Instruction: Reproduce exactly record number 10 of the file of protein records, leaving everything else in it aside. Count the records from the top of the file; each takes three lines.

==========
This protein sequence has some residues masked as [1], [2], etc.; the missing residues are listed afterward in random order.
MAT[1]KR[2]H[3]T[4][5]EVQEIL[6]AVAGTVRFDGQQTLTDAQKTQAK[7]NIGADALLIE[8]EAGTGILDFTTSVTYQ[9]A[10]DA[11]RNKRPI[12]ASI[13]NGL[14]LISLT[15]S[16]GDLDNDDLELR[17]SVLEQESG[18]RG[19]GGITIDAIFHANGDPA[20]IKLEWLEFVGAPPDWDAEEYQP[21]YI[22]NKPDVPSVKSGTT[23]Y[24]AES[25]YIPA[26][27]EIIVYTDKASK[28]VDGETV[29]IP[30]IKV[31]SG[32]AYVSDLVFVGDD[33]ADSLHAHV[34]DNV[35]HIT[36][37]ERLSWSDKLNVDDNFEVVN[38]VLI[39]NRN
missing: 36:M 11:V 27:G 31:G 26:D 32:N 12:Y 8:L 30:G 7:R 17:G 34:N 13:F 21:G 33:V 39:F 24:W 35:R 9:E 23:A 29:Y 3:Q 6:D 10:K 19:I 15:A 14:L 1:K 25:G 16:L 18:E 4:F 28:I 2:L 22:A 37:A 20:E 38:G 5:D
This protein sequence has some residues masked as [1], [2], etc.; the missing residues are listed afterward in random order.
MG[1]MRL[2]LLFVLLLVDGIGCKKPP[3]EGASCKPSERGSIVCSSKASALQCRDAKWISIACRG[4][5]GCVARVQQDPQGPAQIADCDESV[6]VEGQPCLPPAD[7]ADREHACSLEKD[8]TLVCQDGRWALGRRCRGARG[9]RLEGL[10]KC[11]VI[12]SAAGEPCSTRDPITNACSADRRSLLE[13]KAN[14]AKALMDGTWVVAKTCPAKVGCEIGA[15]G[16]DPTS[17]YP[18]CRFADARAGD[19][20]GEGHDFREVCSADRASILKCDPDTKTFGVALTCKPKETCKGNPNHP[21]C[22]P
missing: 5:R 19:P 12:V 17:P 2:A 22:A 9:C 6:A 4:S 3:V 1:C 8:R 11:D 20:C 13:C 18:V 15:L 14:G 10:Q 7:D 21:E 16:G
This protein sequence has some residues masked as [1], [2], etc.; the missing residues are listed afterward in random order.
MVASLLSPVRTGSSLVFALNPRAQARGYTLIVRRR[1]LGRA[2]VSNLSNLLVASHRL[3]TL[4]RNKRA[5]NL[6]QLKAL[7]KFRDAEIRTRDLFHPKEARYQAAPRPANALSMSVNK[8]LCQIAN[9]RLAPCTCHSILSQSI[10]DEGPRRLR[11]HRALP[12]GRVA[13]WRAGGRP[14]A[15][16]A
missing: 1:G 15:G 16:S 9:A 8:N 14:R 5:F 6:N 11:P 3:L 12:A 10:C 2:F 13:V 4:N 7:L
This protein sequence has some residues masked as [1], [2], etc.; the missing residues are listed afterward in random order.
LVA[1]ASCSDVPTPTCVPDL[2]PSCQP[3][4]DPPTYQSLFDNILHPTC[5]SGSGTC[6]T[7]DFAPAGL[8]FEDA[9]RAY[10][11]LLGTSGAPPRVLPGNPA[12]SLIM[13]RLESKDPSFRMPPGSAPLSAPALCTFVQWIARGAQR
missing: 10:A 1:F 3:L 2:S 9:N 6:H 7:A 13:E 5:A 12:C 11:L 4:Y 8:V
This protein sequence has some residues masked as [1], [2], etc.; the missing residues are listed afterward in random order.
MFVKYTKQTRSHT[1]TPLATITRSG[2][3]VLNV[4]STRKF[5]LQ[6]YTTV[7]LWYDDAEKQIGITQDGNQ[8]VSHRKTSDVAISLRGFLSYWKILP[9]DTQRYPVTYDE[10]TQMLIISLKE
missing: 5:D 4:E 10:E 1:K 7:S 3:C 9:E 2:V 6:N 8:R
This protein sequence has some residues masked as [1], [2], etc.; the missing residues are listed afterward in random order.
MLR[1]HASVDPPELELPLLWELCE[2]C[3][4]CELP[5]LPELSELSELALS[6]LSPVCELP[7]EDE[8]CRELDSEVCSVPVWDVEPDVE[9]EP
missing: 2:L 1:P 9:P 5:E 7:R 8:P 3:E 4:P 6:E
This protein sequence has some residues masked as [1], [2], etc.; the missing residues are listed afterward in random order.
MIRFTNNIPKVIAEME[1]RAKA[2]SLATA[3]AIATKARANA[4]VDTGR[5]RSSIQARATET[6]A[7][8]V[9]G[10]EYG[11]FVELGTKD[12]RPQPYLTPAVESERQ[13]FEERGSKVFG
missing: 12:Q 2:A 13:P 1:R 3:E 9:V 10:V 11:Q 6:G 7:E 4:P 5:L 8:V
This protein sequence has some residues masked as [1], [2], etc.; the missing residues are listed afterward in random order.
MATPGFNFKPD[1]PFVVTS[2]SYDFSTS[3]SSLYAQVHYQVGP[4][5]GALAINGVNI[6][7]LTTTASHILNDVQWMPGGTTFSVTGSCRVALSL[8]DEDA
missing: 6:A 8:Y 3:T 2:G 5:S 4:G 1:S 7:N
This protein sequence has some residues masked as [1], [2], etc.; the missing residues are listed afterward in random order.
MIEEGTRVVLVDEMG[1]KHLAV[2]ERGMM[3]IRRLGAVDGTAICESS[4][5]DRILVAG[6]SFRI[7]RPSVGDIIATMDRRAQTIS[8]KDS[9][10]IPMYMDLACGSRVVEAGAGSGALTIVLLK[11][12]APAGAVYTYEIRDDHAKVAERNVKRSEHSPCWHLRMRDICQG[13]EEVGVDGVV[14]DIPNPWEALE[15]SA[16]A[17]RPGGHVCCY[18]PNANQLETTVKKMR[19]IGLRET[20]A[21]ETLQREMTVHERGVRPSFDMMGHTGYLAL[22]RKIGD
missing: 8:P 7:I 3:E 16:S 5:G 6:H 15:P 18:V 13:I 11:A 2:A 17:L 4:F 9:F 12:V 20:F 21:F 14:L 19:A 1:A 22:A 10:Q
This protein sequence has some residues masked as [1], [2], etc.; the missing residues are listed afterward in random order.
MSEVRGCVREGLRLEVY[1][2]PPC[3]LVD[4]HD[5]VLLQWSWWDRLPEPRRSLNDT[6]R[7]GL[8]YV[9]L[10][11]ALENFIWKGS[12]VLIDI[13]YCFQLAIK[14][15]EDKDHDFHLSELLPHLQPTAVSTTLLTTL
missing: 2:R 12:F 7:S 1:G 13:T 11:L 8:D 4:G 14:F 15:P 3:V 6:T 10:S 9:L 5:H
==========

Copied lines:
This protein sequence has some residues masked as [1], [2], etc.; the missing residues are listed afterward in random order.
MSEVRGCVREGLRLEVY[1][2]PPC[3]LVD[4]HD[5]VLLQWSWWDRLPEPRRSLNDT[6]R[7]GL[8]YV[9]L[10][11]ALENFIWKGS[12]VLIDI[13]YCFQLAIK[14][15]EDKDHDFHLSELLPHLQPTAVSTTLLTTL
missing: 2:R 12:F 7:S 1:G 13:T 11:L 8:D 4:G 14:F 15:P 3:V 6:T 10:S 9:L 5:H